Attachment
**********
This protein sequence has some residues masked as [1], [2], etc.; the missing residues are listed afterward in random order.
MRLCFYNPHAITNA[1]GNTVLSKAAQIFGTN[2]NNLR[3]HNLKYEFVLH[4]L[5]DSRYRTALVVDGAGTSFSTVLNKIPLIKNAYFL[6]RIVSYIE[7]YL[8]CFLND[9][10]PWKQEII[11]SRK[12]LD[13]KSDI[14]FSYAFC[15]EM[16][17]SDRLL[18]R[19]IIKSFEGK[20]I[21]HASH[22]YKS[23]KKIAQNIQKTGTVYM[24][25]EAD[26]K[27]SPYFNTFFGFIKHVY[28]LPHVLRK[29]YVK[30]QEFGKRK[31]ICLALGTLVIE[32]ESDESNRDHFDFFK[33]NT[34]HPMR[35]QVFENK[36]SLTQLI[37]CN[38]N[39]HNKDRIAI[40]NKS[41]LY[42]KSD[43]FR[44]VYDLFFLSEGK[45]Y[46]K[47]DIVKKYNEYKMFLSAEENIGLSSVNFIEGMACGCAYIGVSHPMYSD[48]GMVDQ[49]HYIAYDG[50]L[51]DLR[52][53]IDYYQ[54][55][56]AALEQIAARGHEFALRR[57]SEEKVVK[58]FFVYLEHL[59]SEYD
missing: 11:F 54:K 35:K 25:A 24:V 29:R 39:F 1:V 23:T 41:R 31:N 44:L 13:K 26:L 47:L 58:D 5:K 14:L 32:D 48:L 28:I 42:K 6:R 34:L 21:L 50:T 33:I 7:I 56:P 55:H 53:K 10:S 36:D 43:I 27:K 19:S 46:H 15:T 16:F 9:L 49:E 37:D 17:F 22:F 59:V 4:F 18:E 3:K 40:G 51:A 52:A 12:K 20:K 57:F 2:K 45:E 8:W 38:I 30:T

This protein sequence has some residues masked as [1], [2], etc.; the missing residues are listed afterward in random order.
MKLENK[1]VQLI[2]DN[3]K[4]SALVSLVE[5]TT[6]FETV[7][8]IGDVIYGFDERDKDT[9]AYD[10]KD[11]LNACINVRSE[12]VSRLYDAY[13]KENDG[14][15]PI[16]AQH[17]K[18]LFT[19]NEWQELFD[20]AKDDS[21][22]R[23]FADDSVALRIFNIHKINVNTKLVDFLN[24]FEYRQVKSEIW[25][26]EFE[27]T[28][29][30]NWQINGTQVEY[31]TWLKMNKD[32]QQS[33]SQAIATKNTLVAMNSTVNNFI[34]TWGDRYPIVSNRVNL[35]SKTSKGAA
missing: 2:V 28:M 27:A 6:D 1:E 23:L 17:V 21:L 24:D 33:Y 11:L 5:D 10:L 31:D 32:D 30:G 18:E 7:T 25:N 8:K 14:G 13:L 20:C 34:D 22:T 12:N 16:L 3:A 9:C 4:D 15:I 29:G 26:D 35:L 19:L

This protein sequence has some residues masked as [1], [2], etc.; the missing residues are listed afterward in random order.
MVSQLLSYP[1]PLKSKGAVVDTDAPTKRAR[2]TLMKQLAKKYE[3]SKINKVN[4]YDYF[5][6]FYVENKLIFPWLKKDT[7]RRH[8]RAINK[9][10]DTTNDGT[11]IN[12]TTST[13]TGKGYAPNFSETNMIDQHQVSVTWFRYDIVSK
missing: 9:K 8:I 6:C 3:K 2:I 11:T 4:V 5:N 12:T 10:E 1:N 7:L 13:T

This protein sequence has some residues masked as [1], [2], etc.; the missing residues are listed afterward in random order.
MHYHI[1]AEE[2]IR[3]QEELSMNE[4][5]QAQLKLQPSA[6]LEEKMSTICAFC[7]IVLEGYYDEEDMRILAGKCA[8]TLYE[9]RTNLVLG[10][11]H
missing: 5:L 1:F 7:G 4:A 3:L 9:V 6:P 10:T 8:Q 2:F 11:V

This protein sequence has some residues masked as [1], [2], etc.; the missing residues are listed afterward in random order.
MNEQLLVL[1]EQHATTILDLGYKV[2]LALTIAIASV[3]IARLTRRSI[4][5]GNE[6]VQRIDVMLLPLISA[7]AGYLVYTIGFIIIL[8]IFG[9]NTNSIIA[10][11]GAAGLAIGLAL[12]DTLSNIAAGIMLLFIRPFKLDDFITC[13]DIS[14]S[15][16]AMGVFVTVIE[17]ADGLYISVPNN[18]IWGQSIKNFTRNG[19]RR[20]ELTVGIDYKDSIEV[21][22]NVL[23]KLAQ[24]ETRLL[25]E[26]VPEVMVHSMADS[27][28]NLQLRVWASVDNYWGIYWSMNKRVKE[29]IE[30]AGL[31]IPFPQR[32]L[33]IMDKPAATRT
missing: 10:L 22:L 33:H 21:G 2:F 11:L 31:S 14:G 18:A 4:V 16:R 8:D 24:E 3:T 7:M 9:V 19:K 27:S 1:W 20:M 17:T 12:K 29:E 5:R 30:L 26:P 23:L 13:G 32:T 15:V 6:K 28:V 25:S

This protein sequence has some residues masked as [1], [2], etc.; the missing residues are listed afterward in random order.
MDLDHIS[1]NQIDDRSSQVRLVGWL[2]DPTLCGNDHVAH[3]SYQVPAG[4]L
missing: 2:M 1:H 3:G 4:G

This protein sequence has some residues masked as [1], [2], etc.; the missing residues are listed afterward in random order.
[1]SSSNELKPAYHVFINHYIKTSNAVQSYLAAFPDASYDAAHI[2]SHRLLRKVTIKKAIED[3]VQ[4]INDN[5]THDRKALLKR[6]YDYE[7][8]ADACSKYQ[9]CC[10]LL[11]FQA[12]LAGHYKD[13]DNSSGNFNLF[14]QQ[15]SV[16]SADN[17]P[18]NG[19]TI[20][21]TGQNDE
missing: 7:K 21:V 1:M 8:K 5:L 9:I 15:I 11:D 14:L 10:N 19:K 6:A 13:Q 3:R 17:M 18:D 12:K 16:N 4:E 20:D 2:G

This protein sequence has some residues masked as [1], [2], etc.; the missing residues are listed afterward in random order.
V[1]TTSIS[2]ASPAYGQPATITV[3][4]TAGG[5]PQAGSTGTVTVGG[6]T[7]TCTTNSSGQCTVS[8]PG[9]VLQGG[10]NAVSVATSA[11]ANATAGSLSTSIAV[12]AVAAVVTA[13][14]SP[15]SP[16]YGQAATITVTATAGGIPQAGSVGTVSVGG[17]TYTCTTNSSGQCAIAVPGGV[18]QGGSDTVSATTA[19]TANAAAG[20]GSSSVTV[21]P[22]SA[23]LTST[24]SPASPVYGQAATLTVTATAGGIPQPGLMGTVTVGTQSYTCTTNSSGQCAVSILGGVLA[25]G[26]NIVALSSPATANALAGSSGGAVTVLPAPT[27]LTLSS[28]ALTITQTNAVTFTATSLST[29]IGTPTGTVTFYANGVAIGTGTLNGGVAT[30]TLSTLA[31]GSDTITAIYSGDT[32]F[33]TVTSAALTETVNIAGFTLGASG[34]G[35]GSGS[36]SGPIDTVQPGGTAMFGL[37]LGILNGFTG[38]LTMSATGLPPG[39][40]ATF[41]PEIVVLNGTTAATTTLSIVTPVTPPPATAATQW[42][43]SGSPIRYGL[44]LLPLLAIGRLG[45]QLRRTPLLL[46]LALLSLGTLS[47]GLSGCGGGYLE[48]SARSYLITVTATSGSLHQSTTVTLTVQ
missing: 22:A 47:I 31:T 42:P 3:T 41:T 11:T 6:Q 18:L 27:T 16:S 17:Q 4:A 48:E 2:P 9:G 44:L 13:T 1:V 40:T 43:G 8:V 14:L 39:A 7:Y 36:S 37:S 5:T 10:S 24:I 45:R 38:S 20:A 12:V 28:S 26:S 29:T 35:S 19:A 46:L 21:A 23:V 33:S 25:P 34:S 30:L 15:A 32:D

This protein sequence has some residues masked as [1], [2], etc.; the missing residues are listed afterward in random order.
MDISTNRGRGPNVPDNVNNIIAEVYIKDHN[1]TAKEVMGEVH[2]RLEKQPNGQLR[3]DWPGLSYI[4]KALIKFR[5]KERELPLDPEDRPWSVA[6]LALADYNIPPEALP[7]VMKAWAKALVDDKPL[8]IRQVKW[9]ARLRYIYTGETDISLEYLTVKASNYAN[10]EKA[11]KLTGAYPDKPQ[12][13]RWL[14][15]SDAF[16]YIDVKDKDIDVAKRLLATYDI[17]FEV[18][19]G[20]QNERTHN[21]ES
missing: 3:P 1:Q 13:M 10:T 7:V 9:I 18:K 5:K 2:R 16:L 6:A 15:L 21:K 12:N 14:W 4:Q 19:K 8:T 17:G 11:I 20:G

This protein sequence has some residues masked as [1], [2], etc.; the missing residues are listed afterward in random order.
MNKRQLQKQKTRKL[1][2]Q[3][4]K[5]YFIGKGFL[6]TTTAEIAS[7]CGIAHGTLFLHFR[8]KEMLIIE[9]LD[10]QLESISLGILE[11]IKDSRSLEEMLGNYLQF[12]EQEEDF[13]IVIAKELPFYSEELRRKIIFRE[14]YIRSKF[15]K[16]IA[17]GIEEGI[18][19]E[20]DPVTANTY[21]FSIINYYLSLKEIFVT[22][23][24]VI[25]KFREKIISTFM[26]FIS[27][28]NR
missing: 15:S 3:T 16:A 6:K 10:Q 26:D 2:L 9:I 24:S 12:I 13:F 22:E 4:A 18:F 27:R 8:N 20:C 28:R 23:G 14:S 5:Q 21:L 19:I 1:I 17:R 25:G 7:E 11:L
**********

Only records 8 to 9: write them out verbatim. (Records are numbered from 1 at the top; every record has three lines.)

This protein sequence has some residues masked as [1], [2], etc.; the missing residues are listed afterward in random order.
V[1]TTSIS[2]ASPAYGQPATITV[3][4]TAGG[5]PQAGSTGTVTVGG[6]T[7]TCTTNSSGQCTVS[8]PG[9]VLQGG[10]NAVSVATSA[11]ANATAGSLSTSIAV[12]AVAAVVTA[13][14]SP[15]SP[16]YGQAATITVTATAGGIPQAGSVGTVSVGG[17]TYTCTTNSSGQCAIAVPGGV[18]QGGSDTVSATTA[19]TANAAAG[20]GSSSVTV[21]P[22]SA[23]LTST[24]SPASPVYGQAATLTVTATAGGIPQPGLMGTVTVGTQSYTCTTNSSGQCAVSILGGVLA[25]G[26]NIVALSSPATANALAGSSGGAVTVLPAPT[27]LTLSS[28]ALTITQTNAVTFTATSLST[29]IGTPTGTVTFYANGVAIGTGTLNGGVAT[30]TLSTLA[31]GSDTITAIYSGDT[32]F[33]TVTSAALTETVNIAGFTLGASG[34]G[35]GSGS[36]SGPIDTVQPGGTAMFGL[37]LGILNGFTG[38]LTMSATGLPPG[39][40]ATF[41]PEIVVLNGTTAATTTLSIVTPVTPPPATAATQW[42][43]SGSPIRYGL[44]LLPLLAIGRLG[45]QLRRTPLLL[46]LALLSLGTLS[47]GLSGCGGGYLE[48]SARSYLITVTATSGSLHQSTTVTLTVQ
missing: 22:A 47:I 31:T 42:P 3:T 41:T 11:T 6:Q 18:L 27:T 16:S 17:Q 4:A 48:E 2:P 9:G 44:L 13:T 1:V 40:T 43:G 8:V 14:L 39:A 7:Y 36:S 37:S 5:T 10:S 24:I 45:R 38:S 20:A 12:V 28:S 26:S 29:T 35:S 19:A 46:L 21:A 23:V 33:S 25:P 34:S 30:L 15:A 32:D

This protein sequence has some residues masked as [1], [2], etc.; the missing residues are listed afterward in random order.
MDISTNRGRGPNVPDNVNNIIAEVYIKDHN[1]TAKEVMGEVH[2]RLEKQPNGQLR[3]DWPGLSYI[4]KALIKFR[5]KERELPLDPEDRPWSVA[6]LALADYNIPPEALP[7]VMKAWAKALVDDKPL[8]IRQVKW[9]ARLRYIYTGETDISLEYLTVKASNYAN[10]EKA[11]KLTGAYPDKPQ[12][13]RWL[14][15]SDAF[16]YIDVKDKDIDVAKRLLATYDI[17]FEV[18][19]G[20]QNERTHN[21]ES
missing: 3:P 1:Q 13:M 10:T 7:V 9:I 18:K 5:K 2:R 16:L 6:A 15:L 21:K 12:N 14:W 4:Q 19:K 8:T 17:G 11:I 20:G